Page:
Every time a word appears in another language, something gets lost in translation. Here's what's missing.
Mornings were hot, dust rising under persistent traffic, easily tempered by warm afternoon rains. The small Ganesh statue carved into the wall along a hill near my house harbored an audience of candles with damp wicks.
The expectation that you had a right to be heard, no matter what, seemed audacious, even arrogant. The line between confidence and arrogance, of course, depends on the perspective of the listener, and that staccato spirit of madzona plucked my insecurities.
Where nostalgia expresses a longing to return to time or place when things were good, it is tinged with melancholy, even sadness and anxiety. Natsukashii, on the other hand, is absent this gloominess and suggests something slightly different: a happiness to be remembering a happy memory.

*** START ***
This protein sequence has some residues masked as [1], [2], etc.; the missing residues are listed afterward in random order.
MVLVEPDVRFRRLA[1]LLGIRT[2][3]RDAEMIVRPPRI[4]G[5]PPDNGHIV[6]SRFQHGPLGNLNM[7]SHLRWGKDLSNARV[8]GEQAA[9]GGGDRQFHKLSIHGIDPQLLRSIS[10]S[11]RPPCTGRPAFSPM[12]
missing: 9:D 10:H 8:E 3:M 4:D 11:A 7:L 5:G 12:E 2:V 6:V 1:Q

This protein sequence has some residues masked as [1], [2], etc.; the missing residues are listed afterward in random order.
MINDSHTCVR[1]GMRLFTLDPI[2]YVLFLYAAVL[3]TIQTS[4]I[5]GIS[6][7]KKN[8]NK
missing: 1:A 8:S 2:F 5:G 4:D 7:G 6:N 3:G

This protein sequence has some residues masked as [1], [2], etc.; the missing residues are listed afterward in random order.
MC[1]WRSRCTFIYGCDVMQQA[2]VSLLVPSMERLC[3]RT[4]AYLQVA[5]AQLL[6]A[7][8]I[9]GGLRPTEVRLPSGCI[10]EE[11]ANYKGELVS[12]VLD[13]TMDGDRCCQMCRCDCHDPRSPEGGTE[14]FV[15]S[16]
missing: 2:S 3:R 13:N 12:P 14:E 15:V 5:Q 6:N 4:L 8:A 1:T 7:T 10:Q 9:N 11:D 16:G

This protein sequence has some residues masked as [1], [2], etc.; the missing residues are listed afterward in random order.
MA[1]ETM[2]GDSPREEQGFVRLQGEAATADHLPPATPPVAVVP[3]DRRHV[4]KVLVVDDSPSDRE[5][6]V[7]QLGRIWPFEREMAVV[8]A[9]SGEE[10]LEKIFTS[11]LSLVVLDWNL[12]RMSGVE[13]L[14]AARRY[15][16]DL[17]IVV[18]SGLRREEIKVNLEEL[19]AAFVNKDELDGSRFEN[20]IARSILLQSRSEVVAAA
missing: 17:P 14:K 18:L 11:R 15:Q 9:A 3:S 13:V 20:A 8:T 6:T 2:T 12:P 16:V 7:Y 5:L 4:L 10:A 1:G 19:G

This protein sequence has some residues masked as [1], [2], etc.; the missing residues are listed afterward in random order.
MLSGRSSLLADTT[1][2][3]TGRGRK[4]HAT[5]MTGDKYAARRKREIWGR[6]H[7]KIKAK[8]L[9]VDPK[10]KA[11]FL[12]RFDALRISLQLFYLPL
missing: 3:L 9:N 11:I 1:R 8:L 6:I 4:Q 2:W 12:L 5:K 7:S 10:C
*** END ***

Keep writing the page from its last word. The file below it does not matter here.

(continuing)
Occasionally, I would exaggerate stories of California to entertain my summer friends, but I felt uncomfortable with the responsibility of relaying all the nuances of American culture and uncomfortable that they didn’t see me as a fellow Spaniard.
I listened to the word dozens of times during a single broadcast, sometimes succumbing to giggles. Such is the mental exhaustion caused by straining to learn a language with no classes and little written material. Or, the emotional exhaustion of trying to faq out a life as an alien in a new land.
IN THE STUDIO
"At the edges of language, caught between here and elsewhere, there is hope that if we look out of the corners of our eyes, we can sometimes catch the metaphors lying round about, hidden in the most ordinary words, in wait for the possibility of surprise."